been previously observed. To mimic extreme examples in nature and
learn more about neuronal physiology, they have mechanically stretched
axons at rates of eight millimeters per day, reaching lengths of up
to ten centimeters without breaking."
|July 28 2004
||Scientists Finger Surprise
Culprit in Spinal Cord Injury
||"ATP, the vital energy
source that keeps our body’s cells alive, runs amok at the site
of a spinal cord injury, pouring into the area around the wound and
killing the cells that normally allow us to move, scientists report"
|July 13 2004
||Nerve Cells Successfully
Following Spinal Cord Injury
|"Using a combination
of therapies and cell grafts, a team of University of California,
San Diego (UCSD) School of Medicine researchers has promoted significant
regeneration of nerve cells in rats with spinal cord injury."
|July 07 2004
||Mitochondria in spinal cords
is ALS target according to UCSD medical researchers
||"The selective killing
of spinal cord neurons in amyotrophic lateral sclerosis (ALS), also
known as Lou Gehrig's disease, occurs when tiny cellular components
called mitochondria actively recruit a mutant disease-causing protein
into specific neuron cells, according to new research by University
of California, San Diego (UCSD) School of Medicine investigators."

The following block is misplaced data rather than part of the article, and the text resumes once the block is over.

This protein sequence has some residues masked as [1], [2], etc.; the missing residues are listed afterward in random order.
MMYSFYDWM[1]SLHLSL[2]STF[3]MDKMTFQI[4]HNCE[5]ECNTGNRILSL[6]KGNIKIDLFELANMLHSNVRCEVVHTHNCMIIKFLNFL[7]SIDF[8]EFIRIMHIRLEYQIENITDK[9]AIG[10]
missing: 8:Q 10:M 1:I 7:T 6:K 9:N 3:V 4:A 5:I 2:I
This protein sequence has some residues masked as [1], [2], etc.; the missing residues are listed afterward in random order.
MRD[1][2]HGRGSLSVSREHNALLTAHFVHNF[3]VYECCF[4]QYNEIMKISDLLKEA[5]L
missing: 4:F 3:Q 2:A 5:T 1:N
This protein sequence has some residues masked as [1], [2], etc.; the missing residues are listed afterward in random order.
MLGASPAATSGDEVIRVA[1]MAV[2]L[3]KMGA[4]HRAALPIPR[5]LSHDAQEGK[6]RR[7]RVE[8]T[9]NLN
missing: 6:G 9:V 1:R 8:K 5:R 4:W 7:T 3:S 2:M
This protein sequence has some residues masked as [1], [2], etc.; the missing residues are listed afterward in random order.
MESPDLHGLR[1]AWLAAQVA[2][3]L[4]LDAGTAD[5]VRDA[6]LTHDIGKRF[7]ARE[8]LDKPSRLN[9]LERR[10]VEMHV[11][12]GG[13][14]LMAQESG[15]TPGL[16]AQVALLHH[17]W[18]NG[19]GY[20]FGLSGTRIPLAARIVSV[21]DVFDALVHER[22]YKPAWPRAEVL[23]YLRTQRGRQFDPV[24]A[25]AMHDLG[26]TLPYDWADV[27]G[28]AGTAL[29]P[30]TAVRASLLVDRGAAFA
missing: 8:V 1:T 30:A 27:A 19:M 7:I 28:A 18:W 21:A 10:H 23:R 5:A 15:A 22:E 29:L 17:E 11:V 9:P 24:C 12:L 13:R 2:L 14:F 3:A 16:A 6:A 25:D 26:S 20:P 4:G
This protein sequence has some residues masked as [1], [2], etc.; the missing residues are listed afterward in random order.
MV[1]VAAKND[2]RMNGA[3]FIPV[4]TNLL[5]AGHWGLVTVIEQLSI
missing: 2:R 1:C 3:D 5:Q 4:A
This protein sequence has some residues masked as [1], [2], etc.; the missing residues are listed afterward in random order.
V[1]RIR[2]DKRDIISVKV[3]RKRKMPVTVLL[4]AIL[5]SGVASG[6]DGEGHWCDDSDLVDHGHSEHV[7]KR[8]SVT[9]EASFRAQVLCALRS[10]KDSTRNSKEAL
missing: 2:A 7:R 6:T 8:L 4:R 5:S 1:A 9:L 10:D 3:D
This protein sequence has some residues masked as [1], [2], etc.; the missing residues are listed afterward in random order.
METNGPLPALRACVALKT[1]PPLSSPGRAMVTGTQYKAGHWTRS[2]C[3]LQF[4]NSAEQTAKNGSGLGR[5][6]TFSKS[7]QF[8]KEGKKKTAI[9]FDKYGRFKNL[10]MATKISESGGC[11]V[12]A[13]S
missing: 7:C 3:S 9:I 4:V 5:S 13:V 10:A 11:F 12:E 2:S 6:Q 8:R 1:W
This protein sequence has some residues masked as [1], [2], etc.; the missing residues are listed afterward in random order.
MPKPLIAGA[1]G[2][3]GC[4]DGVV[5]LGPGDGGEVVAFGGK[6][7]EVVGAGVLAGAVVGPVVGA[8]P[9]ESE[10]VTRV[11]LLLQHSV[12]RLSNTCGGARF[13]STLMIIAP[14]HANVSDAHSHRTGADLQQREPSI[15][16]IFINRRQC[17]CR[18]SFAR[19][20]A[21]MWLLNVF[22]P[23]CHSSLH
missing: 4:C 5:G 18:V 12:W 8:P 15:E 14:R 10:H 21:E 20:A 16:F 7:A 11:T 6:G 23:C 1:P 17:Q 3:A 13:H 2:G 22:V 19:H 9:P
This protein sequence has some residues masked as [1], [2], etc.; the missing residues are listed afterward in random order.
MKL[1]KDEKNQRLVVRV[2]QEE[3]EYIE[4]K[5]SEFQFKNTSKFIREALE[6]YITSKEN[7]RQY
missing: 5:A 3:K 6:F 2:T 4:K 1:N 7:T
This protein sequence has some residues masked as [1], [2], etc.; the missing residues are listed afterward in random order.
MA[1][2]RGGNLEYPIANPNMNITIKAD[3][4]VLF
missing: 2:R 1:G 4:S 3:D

|July 01 2004
||Research describes how nerve
growth factor stimulates a sequence of proteins that promote nerve
"Scientists at the
University of North Carolina at Chapel Hill have discovered key
steps involved in regulating nerve growth and regeneration that
may have implications for spinal cord research."
|May 23 2004
||Combination therapy dramatically
improves function after spinal cord injury in rats
||"A combination therapy
using transplanted cells plus two experimental drugs significantly
improves function in paralyzed rats, a new study shows. The results
suggest that a similar therapy may be useful in humans with spinal
cord injury. "
|April 28 2004
||Developing a new way to
bypass spinal cord injuries.
||"Researchers are developing
a new way to bypass spinal cord injuries to reconnect nerve communication
to the brain. This ScienCentral report investigates whether the technique
can restore movement in people with paralysis."
|April 22 2004
||New Study Finds Spinal Cord
Stimulation Pays for Itself in 2.5 Years
||"Beyond the documented
relief provided to victims of chronic pain, a new study of spinal
cord stimulation (SCS) suggests these therapies also offer economic
benefits by paying for themselves in less than 2.5 years, according